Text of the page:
Politics & society

Most Californians oppose cash reparations for slave descendants, IGS Poll finds

Voter attitudes suggest campaigns for compensation "will face a steep uphill climb.”

By Edward Lempinen

At a 1957 civil rights protest, scores of Black men in a black & white photo carry signs reading "I Am a Man"

Most California voters in a new Berkeley IGS Poll acknowledge that the legacy of slavery continues to have a harmful impact on Black state residents. But support for cash reparations to the descendants of slaves falls far short of a majority. 

Ernest Withers via St. Lawrence University Art Gallery / Flickr

California voters are broadly opposed to paying the state’s Black residents to compensate for the longstanding harms of slavery, with opposition extending across party lines, according to a new poll released by the UC Berkeley Institute of Governmental Studies.

The IGS Poll found that 60% of Californians acknowledge the deep and continuing human damage caused by centuries of slavery and the segregation and persecution of Black people that continued long after slavery legally ended in 1865. But strong majorities of conservative and independent voters — and a slight majority of liberals — oppose cash payments to the descendants of slaves as recommended in June by Gov. Gavin Newsom’s Reparations Task Force.

“The findings reveal the racial and political contradictions of California voters,” said G. Cristina Mora, a Berkeley sociologist and IGS co-director. “While many can empathize with the plight of Black Americans, not all of these feelings will translate into support for policies that address longstanding racial harms. … The fact that even liberals are divided indicates that campaigns for racial redress will face a steep uphill climb.”

The Reparations Task Force early this summer released a 1,100-page report documenting the devastating impacts of slavery on California’s contemporary Black residents. The task force did not make specific financial recommendations, but analysts for the panel estimated that compensation for a range of harms could surpass $1 million for each descendant of slaves or of free Black people living in the U.S. before 1900.

While many can empathize with the plight of Black Americans, not all of these feelings will translate into support for policies that address longstanding racial harms.
G. Cristina Mora

Nearly 160 years after its legal abolition at the end of the Civil War, slavery remains “embedded in the political, legal, health, financial, educational, cultural, environmental, social, and economic systems of the United States of America,” the authors wrote. “Racist, casteist, untrue, and harmful stereotypes created to support slavery continue to physically and mentally harm African Americans today.

“Without a remedy specifically targeted to dismantle our country’s racist foundations and heal the injuries inflicted by colonial and American governments,” the report concluded, “the ‘badges and incidents of slavery’ will continue to harm African Americans in almost all aspects of American life.”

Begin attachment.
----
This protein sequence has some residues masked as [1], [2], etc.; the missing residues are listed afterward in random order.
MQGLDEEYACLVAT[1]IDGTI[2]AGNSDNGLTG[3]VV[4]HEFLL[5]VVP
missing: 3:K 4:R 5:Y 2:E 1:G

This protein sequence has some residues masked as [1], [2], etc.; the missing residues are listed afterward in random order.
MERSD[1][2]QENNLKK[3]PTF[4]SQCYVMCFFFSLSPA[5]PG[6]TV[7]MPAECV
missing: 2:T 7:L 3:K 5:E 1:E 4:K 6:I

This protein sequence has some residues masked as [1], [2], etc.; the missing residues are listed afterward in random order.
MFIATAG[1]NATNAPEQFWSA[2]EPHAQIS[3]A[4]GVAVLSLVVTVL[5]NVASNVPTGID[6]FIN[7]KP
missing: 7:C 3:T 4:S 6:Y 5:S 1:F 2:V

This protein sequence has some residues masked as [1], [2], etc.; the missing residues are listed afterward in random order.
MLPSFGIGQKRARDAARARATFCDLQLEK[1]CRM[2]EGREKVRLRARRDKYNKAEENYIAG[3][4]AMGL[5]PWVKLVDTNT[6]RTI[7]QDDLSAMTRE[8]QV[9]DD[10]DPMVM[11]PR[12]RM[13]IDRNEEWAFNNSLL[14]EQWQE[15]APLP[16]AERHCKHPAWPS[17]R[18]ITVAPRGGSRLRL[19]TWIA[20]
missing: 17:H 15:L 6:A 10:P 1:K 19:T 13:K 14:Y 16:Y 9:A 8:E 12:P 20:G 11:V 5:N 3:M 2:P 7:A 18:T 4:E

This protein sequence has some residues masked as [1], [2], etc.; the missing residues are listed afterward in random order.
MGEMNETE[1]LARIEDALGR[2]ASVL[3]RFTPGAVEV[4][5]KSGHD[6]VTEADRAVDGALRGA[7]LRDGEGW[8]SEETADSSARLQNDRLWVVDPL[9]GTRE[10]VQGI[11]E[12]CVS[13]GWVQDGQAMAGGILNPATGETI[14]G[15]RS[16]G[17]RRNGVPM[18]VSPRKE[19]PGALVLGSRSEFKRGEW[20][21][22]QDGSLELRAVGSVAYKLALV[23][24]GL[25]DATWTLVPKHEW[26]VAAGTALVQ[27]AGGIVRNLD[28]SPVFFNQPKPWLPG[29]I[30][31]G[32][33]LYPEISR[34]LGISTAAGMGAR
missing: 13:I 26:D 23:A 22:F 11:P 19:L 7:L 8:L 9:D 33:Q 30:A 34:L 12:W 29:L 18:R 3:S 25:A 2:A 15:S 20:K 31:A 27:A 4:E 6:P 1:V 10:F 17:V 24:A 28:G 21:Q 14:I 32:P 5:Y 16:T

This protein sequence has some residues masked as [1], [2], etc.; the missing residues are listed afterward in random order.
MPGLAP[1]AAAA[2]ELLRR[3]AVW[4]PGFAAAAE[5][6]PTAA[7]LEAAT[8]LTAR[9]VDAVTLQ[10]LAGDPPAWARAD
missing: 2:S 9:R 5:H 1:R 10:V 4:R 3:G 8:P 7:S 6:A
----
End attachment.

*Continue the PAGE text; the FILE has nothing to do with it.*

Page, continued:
While a majority of the 6,030 registered California voters surveyed for the IGS Poll agree that the legacy of slavery continues to impose a toll on Black residents, opinions diverge along starkly partisan lines.

Among Democrats, 80% agree that slavery continues to have an impact, and 59% of voters with no party preference see continuing harms. Among Republicans, however, nearly 70% see no lasting impact at all from slavery, while 12% say slavery’s aftermath today affects Black Californians only “a little.”

But on the question of paying cash reparations to qualified Black residents, the poll found disagreement across party and racial lines.

A large majority of Black poll respondents favor reparations: 76% in all, with 55% expressing strong support.

But among Latinx, Asian/Pacific Islander and white respondents, only a quarter favor cash payments. Strong majorities in all three groups — including 65% of white voters — oppose reparations.

Democrats were evenly divided, with neither camp reaching 50%; just 24% of those with no party preference are in agreement. Republicans are “nearly unanimously opposed” to reparation payments, the IGS Poll found, with only 3% in favor.

Even among younger voters who are traditionally more liberal, only a third of those 18 to 39 favor the payments.

Why are so many opposed? While voters cite several objections, they appear to focus on perceived fairness.

Sixty percent say it’s unfair to ask today’s taxpayers to compensate victims of past wrongs, and 53% object that it’s not fair to single out the descendants of slaves for reparations when other racial and religious groups also have been wronged in the past.

The IGS Poll found that significant minorities of those polled have not heard of the state task force or its recommendations. Just 46% of Latinx respondents and 50% of Asian/Pacific Islanders are aware of the effort.

The IGS Poll was administered online in English and Spanish from August 24-29, 2023. The margin of error is approximately two percentage points.